The Theatreguide.London Review
Finborough Theatre Summer 2011
The enigmatic title of Nick Gill's new play may suggest a reflection of reality with a bit of a bite to it, and that is indeed what he provides in a social satire that is sharp, funny and very much on target, only stumbling a bit when the playwright is unable to sustain his edge to the very end.
We are introduced to an archetypal Middle England family, their delight in seeing themselves as typical and representative consciously echoing the opening of Ionesco's Bald Prima Donna.
But things quickly get darker and funnier as their ordinariness is shown to be made up of the casual racism, xenophobia, paranoia and hypocrisy of Daily Mail readers.
Father is a small-scale arms dealer who specialises in providing guns to inner city gangs in the hope they'll kill each other off, though he has ambitions in the direction of the Middle East.
Mother is convinced that every man of colour wants either to knife or ravish her, and is more than a bit ambivalent about the latter. Teenage daughter is sexually voracious, while university-student son is well on his way toward faceless middle management.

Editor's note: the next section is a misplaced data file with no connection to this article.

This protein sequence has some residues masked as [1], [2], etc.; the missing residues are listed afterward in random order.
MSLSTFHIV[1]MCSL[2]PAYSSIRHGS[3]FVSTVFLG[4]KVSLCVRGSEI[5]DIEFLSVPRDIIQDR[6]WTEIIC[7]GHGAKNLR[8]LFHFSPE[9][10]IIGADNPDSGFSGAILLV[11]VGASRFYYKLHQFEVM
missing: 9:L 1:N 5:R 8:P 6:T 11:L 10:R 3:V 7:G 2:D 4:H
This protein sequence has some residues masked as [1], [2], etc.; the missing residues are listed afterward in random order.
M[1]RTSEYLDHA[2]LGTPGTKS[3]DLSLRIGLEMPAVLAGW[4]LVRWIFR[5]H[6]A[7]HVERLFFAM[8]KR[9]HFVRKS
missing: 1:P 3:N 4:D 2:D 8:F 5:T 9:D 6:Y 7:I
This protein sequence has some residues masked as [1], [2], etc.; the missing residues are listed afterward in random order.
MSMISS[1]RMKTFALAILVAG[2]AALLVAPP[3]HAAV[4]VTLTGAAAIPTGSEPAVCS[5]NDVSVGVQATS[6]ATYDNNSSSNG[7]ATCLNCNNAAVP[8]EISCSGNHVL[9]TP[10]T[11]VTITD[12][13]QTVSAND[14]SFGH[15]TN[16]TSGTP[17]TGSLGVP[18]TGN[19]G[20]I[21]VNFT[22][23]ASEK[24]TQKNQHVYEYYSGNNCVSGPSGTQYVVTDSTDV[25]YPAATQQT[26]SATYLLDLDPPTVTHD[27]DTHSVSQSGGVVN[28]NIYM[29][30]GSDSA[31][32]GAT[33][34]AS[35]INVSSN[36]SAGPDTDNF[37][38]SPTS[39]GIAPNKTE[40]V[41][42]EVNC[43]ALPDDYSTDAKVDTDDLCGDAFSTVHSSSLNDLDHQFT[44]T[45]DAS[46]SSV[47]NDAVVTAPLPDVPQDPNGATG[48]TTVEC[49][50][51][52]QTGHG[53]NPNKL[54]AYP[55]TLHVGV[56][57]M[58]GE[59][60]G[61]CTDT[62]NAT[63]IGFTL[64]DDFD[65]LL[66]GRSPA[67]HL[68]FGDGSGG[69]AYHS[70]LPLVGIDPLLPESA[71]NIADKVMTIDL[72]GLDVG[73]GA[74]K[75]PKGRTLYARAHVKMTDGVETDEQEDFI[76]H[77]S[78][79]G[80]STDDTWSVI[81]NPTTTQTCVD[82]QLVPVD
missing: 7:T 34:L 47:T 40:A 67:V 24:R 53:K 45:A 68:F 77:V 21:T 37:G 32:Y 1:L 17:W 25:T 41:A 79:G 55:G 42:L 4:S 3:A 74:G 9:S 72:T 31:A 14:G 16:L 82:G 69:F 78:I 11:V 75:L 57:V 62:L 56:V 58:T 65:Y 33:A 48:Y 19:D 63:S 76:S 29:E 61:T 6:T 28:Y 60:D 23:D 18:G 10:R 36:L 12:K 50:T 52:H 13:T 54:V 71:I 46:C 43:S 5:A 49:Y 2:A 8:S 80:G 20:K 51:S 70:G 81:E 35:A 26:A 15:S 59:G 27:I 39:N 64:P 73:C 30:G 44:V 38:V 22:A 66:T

Daughter starts the plot rolling by bringing home her new black boyfriend, and before too long we are awash in rape, murder, mutilation, fomenting revolution and telling fibs to the police.
And it is, through at least three-quarters of its length, very funny, with the satire expertly controlled so that each raising of the stakes follows logically from the comic premise.
Only in the last fifteen minutes or so does the playwright begin to lose his touch, partly through the need to keep one-upping himself and partly through losing his focus.
He introduces a new character who brings with him a complete change in tone, writing style, satiric target and even reality, as time and space start behaving oddly, and the play begins to meander and flounder.
Things limp along to a satisfactory ending, but one more rewrite of that last section could only have helped.
Much of the play's success up to and even including that lapse must be credited to the sprightly direction of Kate Wasserberg and to the cast who strike and sustain exactly the right level of satiric comedy without tipping over into complete cartoons: David Verry as father, Jamie Baughan as son, Jotham Annan as gentleman caller, and especially Louise Collins as daughter and Catherine Skinner as mother.
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Review - Mirror Teeth - Finborough 2011